Voila! I’m happy to share our final proposal for the tech office retreat. In this scheme, we combined the best ideas of our previous efforts. The warm wood panels create a sense of enclosure within the room, while still allowing circulation between the two stairwells. The panels open up at the center to expose a large window with a view to the trees outside. Sculptural sofas with high backs face the view, and are paired with organically shaped, powered tables. A single chair floats in the middle of the space, acting as a micro waiting area or an additional seat if needed. The alcoves at the back can be used as a private area for one, or for small group meetings. They are lined on the back plane with a dimensional felt panel. This along with a soft wool carpet floor and large circular ceiling clouds help to damper sound within the library like environment. The space is currently under construction, and should be finished by summertime!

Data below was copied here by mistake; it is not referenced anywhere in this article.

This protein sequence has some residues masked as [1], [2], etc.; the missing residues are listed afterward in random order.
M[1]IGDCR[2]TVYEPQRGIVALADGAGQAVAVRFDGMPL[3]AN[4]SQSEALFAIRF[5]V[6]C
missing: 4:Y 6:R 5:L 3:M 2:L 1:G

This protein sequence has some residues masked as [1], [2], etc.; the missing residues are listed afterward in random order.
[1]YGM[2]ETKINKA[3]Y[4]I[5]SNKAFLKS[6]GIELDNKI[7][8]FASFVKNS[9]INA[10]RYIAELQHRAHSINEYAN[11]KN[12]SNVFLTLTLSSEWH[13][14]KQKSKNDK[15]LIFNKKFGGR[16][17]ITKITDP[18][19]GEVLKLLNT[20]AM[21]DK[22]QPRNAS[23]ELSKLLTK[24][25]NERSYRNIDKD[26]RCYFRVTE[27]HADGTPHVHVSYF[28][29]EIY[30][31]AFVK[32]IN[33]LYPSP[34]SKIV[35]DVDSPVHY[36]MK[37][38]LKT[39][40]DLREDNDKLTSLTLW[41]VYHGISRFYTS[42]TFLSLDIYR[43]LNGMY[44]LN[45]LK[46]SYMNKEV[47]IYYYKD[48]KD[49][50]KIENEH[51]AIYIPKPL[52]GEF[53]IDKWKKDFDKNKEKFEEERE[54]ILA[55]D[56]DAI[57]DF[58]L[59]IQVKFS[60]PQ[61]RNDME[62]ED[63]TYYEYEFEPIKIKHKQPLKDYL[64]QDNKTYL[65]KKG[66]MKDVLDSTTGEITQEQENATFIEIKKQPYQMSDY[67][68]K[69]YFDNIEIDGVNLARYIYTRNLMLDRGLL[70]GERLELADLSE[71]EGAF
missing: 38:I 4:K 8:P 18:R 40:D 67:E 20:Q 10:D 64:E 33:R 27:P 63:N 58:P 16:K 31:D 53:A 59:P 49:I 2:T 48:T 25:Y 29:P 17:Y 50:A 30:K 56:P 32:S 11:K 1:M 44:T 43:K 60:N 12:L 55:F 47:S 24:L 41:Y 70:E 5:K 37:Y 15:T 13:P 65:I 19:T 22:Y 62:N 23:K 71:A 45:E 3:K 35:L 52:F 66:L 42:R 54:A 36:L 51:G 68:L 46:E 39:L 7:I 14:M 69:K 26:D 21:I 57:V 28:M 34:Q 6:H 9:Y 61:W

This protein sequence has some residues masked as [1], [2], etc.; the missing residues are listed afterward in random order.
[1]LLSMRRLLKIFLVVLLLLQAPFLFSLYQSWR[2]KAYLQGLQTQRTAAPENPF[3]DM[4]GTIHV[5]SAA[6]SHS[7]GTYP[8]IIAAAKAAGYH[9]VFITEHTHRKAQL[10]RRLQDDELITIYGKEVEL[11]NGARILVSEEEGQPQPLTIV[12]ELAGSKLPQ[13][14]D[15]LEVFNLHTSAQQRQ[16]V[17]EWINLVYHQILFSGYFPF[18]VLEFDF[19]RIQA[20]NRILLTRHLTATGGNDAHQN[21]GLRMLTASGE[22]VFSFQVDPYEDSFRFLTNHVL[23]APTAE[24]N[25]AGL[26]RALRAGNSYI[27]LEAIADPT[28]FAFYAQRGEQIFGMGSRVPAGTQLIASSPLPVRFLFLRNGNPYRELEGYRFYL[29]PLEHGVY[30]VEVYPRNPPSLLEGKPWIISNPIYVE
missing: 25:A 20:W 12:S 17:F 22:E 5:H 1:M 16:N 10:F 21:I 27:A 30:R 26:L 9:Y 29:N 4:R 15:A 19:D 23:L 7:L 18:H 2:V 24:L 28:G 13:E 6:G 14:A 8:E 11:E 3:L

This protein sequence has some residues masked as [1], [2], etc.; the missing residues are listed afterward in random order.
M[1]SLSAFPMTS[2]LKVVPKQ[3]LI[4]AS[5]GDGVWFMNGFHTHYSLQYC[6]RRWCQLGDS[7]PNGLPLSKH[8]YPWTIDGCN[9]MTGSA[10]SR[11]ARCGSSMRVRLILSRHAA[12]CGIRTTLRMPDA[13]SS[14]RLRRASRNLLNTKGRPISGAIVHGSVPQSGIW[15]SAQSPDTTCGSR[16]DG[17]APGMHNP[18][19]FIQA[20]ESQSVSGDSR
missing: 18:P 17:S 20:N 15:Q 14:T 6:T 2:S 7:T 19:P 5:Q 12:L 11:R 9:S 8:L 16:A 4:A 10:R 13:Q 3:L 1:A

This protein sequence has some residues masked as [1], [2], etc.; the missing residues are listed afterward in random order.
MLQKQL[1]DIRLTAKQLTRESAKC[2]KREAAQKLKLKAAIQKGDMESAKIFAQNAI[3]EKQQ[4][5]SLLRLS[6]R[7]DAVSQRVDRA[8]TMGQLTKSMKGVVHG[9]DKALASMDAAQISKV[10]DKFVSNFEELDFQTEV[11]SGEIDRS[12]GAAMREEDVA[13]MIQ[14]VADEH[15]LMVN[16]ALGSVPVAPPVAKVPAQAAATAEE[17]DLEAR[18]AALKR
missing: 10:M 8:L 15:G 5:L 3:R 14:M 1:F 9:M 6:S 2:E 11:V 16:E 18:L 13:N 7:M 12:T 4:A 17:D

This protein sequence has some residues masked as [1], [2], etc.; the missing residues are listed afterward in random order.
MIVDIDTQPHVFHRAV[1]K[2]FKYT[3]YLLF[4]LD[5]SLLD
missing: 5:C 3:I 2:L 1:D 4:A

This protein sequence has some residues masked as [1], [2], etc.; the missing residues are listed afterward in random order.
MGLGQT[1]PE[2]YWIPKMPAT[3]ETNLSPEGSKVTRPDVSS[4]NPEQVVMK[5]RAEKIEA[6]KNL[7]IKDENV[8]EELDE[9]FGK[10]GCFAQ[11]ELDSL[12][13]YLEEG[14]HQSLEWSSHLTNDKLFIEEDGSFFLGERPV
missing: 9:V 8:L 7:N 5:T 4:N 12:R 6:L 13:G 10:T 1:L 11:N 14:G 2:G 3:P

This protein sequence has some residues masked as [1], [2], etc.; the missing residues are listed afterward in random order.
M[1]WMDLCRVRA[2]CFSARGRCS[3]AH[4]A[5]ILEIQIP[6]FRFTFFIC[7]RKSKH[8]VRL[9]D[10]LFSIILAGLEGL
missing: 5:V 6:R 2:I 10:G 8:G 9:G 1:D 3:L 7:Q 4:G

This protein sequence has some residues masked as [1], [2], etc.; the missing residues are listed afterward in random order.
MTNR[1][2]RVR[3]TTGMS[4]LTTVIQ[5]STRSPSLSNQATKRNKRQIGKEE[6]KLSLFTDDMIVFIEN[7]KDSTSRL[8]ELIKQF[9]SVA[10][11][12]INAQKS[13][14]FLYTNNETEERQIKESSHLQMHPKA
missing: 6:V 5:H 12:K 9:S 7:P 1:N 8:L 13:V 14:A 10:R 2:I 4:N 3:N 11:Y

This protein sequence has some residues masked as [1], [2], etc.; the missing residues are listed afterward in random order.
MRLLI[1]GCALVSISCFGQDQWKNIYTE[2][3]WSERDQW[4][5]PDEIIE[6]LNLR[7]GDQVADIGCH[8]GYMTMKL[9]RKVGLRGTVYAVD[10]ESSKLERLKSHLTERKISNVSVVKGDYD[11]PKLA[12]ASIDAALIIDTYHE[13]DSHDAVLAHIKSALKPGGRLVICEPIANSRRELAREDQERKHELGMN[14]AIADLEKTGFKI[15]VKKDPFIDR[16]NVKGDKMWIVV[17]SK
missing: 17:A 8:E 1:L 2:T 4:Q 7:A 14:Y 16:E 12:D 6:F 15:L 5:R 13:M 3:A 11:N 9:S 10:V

DESIGNED IN COLLABORATION WITH SYLVIA RICHARDS AND CHRISTOPHER SMITH

DESIGNED IN COLLABORATION WITH SYLVIA RICHARDS AND CHRISTOPHER SMITH

Tech Office Retreat : In Progress

The goal of this project is to provide a quiet work space for the employees of the tech office. The following is a series of images to show our design process. We started by thinking of the entire floor as open, save the existing stairwells. The first plan has a wide variety of different seating options; semi-private alcoves, a big comfy couch, a low conference-like table with ottomans, etc. Although this was a fun exercise, we knew that this kind of space would probably end up being too busy to provide the subdued atmosphere we were aiming for. 

The next couple of options show simplified versions of the first idea. By removing the floating seating in the middle of the plan and creating more defined alcove seating, we hoped to encourage more solitary engagement with the space. We explored the idea of only renovating part of the space, and leaving the existing perimeter offices as is.